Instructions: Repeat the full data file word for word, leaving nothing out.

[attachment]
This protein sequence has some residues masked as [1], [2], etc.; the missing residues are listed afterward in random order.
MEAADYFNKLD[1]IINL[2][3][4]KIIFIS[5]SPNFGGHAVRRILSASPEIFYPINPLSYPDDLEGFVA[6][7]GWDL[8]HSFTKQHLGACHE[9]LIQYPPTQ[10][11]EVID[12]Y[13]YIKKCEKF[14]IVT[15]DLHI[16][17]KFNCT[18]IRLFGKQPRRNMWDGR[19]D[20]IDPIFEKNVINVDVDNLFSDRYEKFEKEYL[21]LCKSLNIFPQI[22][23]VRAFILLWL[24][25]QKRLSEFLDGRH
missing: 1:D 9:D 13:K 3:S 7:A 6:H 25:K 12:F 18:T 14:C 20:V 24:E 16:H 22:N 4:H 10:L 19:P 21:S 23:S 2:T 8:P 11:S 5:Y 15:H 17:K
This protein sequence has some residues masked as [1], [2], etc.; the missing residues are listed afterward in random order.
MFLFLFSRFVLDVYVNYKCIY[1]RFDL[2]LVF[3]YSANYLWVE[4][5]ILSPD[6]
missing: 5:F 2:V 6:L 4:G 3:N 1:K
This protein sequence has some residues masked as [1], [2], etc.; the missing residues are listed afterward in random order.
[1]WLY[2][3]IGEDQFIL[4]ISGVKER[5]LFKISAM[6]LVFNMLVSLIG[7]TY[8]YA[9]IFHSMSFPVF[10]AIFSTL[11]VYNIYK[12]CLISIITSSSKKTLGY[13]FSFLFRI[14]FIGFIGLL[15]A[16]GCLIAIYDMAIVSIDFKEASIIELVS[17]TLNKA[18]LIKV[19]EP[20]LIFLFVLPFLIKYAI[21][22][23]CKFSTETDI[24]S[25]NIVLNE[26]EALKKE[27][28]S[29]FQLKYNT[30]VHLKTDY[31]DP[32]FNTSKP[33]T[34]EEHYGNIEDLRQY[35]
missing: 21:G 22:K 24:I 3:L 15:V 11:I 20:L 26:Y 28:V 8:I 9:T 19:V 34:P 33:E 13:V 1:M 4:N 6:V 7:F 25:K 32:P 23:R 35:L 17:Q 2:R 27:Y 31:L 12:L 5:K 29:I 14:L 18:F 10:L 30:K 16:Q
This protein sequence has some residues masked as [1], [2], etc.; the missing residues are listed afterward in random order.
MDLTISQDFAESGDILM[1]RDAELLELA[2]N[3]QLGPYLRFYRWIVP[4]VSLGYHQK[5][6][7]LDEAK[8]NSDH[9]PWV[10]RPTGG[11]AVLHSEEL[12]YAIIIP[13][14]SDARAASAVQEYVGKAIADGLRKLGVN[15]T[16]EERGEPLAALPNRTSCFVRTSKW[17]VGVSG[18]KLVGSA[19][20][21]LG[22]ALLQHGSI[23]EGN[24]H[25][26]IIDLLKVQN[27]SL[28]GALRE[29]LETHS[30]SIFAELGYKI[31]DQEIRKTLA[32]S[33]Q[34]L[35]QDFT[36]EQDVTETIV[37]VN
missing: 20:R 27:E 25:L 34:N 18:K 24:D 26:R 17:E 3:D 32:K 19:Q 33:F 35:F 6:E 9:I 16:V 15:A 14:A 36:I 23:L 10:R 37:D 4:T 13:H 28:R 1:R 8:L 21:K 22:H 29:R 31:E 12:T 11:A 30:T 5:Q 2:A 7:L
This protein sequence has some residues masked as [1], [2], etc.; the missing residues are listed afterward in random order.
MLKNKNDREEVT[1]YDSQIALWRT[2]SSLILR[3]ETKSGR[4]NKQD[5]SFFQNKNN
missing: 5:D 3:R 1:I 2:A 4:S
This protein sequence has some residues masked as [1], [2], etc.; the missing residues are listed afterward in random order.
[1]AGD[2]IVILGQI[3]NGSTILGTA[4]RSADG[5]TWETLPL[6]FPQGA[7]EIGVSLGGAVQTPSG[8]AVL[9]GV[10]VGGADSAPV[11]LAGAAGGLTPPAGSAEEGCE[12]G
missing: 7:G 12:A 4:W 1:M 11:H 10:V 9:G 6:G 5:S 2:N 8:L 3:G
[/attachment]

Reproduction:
This protein sequence has some residues masked as [1], [2], etc.; the missing residues are listed afterward in random order.
MEAADYFNKLD[1]IINL[2][3][4]KIIFIS[5]SPNFGGHAVRRILSASPEIFYPINPLSYPDDLEGFVA[6][7]GWDL[8]HSFTKQHLGACHE[9]LIQYPPTQ[10][11]EVID[12]Y[13]YIKKCEKF[14]IVT[15]DLHI[16][17]KFNCT[18]IRLFGKQPRRNMWDGR[19]D[20]IDPIFEKNVINVDVDNLFSDRYEKFEKEYL[21]LCKSLNIFPQI[22][23]VRAFILLWL[24][25]QKRLSEFLDGRH
missing: 1:D 9:D 13:K 3:S 7:A 6:H 25:K 12:F 18:T 14:C 20:V 24:E 16:H 22:N 4:H 10:L 19:P 21:S 23:S 2:T 8:P 11:S 5:Y 15:H 17:K
This protein sequence has some residues masked as [1], [2], etc.; the missing residues are listed afterward in random order.
MFLFLFSRFVLDVYVNYKCIY[1]RFDL[2]LVF[3]YSANYLWVE[4][5]ILSPD[6]
missing: 5:F 2:V 6:L 4:G 3:N 1:K
This protein sequence has some residues masked as [1], [2], etc.; the missing residues are listed afterward in random order.
[1]WLY[2][3]IGEDQFIL[4]ISGVKER[5]LFKISAM[6]LVFNMLVSLIG[7]TY[8]YA[9]IFHSMSFPVF[10]AIFSTL[11]VYNIYK[12]CLISIITSSSKKTLGY[13]FSFLFRI[14]FIGFIGLL[15]A[16]GCLIAIYDMAIVSIDFKEASIIELVS[17]TLNKA[18]LIKV[19]EP[20]LIFLFVLPFLIKYAI[21][22][23]CKFSTETDI[24]S[25]NIVLNE[26]EALKKE[27][28]S[29]FQLKYNT[30]VHLKTDY[31]DP[32]FNTSKP[33]T[34]EEHYGNIEDLRQY[35]
missing: 21:G 22:K 24:I 3:L 15:V 11:I 20:L 26:Y 28:V 8:I 9:T 19:V 34:P 33:E 13:V 1:M 4:N 6:V 7:F 25:K 32:P 23:R 35:L 17:Q 2:R 27:Y 31:L 12:L 5:K 29:I 14:L 18:F 10:L 30:K 16:Q
This protein sequence has some residues masked as [1], [2], etc.; the missing residues are listed afterward in random order.
MDLTISQDFAESGDILM[1]RDAELLELA[2]N[3]QLGPYLRFYRWIVP[4]VSLGYHQK[5][6][7]LDEAK[8]NSDH[9]PWV[10]RPTGG[11]AVLHSEEL[12]YAIIIP[13][14]SDARAASAVQEYVGKAIADGLRKLGVN[15]T[16]EERGEPLAALPNRTSCFVRTSKW[17]VGVSG[18]KLVGSA[19][20][21]LG[22]ALLQHGSI[23]EGN[24]H[25][26]IIDLLKVQN[27]SL[28]GALRE[29]LETHS[30]SIFAELGYKI[31]DQEIRKTLA[32]S[33]Q[34]L[35]QDFT[36]EQDVTETIV[37]VN
missing: 20:R 27:E 25:L 34:N 18:K 24:D 26:R 17:E 3:D 32:K 19:Q 33:F 35:F 6:E 9:I 16:V 15:A 14:A 36:I 23:L 10:R 37:D 4:T 13:H 28:R 1:R 8:L 21:K 22:H 29:R 31:E 12:T 11:A 30:T 5:Q 2:A 7:L
This protein sequence has some residues masked as [1], [2], etc.; the missing residues are listed afterward in random order.
MLKNKNDREEVT[1]YDSQIALWRT[2]SSLILR[3]ETKSGR[4]NKQD[5]SFFQNKNN
missing: 5:D 3:R 1:I 2:A 4:S
This protein sequence has some residues masked as [1], [2], etc.; the missing residues are listed afterward in random order.
[1]AGD[2]IVILGQI[3]NGSTILGTA[4]RSADG[5]TWETLPL[6]FPQGA[7]EIGVSLGGAVQTPSG[8]AVL[9]GV[10]VGGADSAPV[11]LAGAAGGLTPPAGSAEEGCE[12]G
missing: 7:G 12:A 4:W 1:M 11:H 10:V 9:G 6:G 5:S 2:N 8:L 3:G